A motivational speaker and businesswoman recounts her journey through sexual abuse, drug addiction, health issues, and more in this memoir.
The only child of an unhappily married World War II widow and a prisoner of war, German-born Spencer-Devlin (The Iceberg Principles, 2013) writes that she was sexually molested by her older stepbrothers at an early age; set up on a date by her own father at age 12, during which she was raped; and became the girlfriend of a local pimp at 16. She experienced some success as a model but then relocated to the United States after an American beau proposed to her, although that marriage soon disintegrated. She spent years struggling with heroin addiction and several relationships, during which she participated in burglaries and spent time as a prostitute and in prison. Eventually settling in California, she started to stabilize her life with the support of church groups and rehab and then founded a successful mailing business with her second husband. After seeking out therapy during a stressful time in this marriage, Spencer-Devlin says she finally fully confronted her childhood abuse and embraced the gay identity she’d long suppressed. She eventually left her husband and pursued long-term lesbian relationships, including with professional golfer Muffin Spencer-Devlin, whom she married. By memoir’s end, she tells of suffering financial losses and dealing with health concerns, including hepatitis C, but she also says that she’s now in a “state of Enlightenment” thanks to her writing. The author, in her first memoir, has written a compelling account of acting-out, addiction, and other self-destructive actions that arose from her early childhood traumas. The fact that the act of writing has served as therapy for her is reflected in this narrative, in which she views the people, places, and events in her life in a cleareyed but also ultimately accepting way. However, Spencer-Devlin’s post-recovery activities, such as her time as a motivational speaker, may be of less interest to some readers; they’re also rather hurriedly addressed here and perhaps may be better developed in a future book. Overall, though, this book is full of insightful testimony.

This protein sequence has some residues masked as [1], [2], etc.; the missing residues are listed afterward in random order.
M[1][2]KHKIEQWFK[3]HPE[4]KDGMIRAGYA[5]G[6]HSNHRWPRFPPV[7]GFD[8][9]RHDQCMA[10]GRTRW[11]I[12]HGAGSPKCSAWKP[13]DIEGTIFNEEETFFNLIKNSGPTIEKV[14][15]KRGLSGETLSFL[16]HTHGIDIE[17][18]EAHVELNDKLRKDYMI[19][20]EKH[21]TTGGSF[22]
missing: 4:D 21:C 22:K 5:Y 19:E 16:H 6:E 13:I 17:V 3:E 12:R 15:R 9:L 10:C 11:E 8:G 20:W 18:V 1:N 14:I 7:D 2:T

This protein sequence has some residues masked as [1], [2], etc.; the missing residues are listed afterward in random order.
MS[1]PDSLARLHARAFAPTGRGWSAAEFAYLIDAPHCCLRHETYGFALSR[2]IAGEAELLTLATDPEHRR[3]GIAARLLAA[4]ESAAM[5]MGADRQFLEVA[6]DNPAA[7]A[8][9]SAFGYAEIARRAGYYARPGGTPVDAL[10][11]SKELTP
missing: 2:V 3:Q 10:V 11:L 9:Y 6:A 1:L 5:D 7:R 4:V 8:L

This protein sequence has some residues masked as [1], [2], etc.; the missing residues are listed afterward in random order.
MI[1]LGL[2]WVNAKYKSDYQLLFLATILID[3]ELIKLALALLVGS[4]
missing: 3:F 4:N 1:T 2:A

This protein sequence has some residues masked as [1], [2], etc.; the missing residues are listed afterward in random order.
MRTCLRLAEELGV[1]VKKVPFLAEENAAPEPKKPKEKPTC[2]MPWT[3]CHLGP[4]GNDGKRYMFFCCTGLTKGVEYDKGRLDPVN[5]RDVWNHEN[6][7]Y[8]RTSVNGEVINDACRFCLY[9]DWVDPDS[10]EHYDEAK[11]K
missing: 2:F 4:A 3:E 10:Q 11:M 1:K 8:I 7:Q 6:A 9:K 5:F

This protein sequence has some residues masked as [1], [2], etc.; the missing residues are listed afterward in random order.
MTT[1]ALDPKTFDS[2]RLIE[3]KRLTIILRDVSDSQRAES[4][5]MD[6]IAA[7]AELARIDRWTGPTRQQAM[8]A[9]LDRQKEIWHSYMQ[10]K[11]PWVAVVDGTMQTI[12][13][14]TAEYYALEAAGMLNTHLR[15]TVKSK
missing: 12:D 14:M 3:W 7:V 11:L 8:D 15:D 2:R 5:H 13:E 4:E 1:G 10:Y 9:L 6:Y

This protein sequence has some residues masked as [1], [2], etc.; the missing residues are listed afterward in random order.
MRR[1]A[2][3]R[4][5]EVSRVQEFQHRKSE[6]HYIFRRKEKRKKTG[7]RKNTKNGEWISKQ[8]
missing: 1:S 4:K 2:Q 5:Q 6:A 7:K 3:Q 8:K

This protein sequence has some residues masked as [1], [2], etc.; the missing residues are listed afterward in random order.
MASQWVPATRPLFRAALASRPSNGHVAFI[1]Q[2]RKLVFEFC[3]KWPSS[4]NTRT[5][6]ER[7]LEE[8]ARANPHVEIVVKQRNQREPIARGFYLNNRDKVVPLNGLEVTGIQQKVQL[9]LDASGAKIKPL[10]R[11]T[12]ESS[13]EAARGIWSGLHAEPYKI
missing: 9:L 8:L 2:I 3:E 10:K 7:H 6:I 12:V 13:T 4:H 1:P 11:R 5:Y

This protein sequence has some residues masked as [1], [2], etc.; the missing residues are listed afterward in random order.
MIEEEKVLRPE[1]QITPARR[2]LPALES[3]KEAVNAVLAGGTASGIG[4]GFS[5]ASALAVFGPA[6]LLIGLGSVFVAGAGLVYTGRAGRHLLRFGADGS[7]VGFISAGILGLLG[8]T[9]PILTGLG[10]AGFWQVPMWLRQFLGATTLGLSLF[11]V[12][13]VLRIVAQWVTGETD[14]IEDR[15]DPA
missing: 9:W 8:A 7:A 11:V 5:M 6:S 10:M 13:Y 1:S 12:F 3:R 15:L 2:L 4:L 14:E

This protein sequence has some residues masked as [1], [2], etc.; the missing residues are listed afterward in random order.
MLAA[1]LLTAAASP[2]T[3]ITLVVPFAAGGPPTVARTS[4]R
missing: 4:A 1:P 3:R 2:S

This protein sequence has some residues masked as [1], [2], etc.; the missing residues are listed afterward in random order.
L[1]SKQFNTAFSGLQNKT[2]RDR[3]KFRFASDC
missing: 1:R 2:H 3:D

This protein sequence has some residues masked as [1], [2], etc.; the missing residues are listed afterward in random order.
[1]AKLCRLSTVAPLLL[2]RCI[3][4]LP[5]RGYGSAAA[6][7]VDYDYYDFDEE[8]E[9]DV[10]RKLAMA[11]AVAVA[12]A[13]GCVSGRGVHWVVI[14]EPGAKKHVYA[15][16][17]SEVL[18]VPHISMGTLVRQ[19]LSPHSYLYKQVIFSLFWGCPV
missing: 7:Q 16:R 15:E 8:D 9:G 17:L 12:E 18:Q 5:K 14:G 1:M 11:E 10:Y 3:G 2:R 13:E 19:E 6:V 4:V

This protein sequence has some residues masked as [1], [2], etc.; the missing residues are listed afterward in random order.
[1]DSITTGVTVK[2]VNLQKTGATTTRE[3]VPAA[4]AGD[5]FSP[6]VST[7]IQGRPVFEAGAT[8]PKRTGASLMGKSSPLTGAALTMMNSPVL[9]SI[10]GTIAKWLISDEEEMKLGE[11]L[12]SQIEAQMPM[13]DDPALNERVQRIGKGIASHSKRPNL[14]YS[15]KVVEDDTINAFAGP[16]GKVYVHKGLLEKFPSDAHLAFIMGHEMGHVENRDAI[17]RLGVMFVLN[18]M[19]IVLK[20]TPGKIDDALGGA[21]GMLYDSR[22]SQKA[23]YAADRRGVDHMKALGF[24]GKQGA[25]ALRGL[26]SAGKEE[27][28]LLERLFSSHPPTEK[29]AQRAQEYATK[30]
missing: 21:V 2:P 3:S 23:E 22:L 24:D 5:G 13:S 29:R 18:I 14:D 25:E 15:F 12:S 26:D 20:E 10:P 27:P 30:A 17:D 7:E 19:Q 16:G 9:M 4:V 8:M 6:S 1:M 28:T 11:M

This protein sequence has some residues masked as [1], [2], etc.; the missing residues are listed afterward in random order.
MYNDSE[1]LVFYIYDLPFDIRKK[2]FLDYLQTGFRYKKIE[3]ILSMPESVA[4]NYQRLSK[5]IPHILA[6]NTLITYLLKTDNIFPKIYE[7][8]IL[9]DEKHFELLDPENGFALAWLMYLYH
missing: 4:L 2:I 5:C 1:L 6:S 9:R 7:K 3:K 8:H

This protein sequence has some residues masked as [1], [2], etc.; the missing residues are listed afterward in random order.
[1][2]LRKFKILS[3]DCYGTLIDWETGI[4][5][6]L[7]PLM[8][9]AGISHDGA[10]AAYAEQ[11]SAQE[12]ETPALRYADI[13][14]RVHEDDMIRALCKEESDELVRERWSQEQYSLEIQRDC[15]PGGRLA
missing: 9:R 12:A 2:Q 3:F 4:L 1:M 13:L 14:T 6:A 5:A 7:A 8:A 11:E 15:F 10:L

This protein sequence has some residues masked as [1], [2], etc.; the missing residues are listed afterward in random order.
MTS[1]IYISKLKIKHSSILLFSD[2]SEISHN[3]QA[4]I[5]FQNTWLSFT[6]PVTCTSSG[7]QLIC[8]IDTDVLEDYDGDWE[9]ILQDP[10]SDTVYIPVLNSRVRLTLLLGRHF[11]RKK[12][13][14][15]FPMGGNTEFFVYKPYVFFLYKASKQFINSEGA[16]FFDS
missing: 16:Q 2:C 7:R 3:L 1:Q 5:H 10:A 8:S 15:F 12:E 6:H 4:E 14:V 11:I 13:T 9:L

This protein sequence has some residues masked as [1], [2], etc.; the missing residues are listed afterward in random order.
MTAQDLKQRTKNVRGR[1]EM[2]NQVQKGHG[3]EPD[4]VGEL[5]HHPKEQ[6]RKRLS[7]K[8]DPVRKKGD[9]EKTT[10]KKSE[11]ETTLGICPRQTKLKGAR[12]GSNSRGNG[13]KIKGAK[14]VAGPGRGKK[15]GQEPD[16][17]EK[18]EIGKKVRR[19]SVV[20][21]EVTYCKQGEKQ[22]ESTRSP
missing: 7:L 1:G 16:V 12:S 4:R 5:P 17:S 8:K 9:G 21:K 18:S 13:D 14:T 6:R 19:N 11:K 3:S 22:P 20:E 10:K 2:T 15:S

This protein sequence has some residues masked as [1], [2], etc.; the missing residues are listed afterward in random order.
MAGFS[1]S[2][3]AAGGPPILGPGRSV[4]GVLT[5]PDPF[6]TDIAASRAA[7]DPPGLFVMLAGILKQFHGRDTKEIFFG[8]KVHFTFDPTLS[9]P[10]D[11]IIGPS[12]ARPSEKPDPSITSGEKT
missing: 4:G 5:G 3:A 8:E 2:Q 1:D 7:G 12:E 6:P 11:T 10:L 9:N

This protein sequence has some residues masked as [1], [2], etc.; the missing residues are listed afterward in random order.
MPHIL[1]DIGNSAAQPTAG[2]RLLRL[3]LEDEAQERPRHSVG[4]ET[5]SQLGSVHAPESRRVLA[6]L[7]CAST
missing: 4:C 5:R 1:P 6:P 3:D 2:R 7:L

An intense depiction of trauma and recovery.